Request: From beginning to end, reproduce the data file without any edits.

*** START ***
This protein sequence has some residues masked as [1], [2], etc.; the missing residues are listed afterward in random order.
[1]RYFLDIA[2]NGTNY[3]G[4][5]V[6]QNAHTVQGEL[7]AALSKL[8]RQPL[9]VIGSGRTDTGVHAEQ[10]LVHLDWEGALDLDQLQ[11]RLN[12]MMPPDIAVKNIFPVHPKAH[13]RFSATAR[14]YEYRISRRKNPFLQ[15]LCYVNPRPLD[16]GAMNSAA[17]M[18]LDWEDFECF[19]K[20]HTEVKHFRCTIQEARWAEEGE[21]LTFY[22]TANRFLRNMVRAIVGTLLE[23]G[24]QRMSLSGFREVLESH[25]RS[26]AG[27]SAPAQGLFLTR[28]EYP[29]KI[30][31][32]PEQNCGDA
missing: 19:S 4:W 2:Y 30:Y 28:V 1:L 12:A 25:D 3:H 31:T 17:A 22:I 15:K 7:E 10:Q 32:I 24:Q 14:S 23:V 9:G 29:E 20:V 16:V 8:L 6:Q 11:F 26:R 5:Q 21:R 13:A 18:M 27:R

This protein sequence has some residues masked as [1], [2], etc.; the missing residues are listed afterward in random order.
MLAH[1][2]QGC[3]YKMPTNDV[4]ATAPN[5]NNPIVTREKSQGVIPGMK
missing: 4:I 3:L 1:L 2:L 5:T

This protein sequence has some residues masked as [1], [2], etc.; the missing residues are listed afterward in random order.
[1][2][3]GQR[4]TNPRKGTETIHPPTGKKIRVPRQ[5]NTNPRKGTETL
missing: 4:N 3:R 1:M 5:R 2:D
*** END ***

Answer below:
This protein sequence has some residues masked as [1], [2], etc.; the missing residues are listed afterward in random order.
[1]RYFLDIA[2]NGTNY[3]G[4][5]V[6]QNAHTVQGEL[7]AALSKL[8]RQPL[9]VIGSGRTDTGVHAEQ[10]LVHLDWEGALDLDQLQ[11]RLN[12]MMPPDIAVKNIFPVHPKAH[13]RFSATAR[14]YEYRISRRKNPFLQ[15]LCYVNPRPLD[16]GAMNSAA[17]M[18]LDWEDFECF[19]K[20]HTEVKHFRCTIQEARWAEEGE[21]LTFY[22]TANRFLRNMVRAIVGTLLE[23]G[24]QRMSLSGFREVLESH[25]RS[26]AG[27]SAPAQGLFLTR[28]EYP[29]KI[30][31][32]PEQNCGDA
missing: 19:S 4:W 2:Y 30:Y 28:V 1:L 12:A 25:D 3:H 31:T 17:A 22:I 15:K 7:E 10:Q 32:I 24:Q 14:S 23:V 9:G 29:E 20:V 16:V 8:L 6:Q 11:F 26:R 5:Q 21:R 13:A 18:M 27:R

This protein sequence has some residues masked as [1], [2], etc.; the missing residues are listed afterward in random order.
MLAH[1][2]QGC[3]YKMPTNDV[4]ATAPN[5]NNPIVTREKSQGVIPGMK
missing: 4:I 3:L 1:L 2:L 5:T

This protein sequence has some residues masked as [1], [2], etc.; the missing residues are listed afterward in random order.
[1][2][3]GQR[4]TNPRKGTETIHPPTGKKIRVPRQ[5]NTNPRKGTETL
missing: 4:N 3:R 1:M 5:R 2:D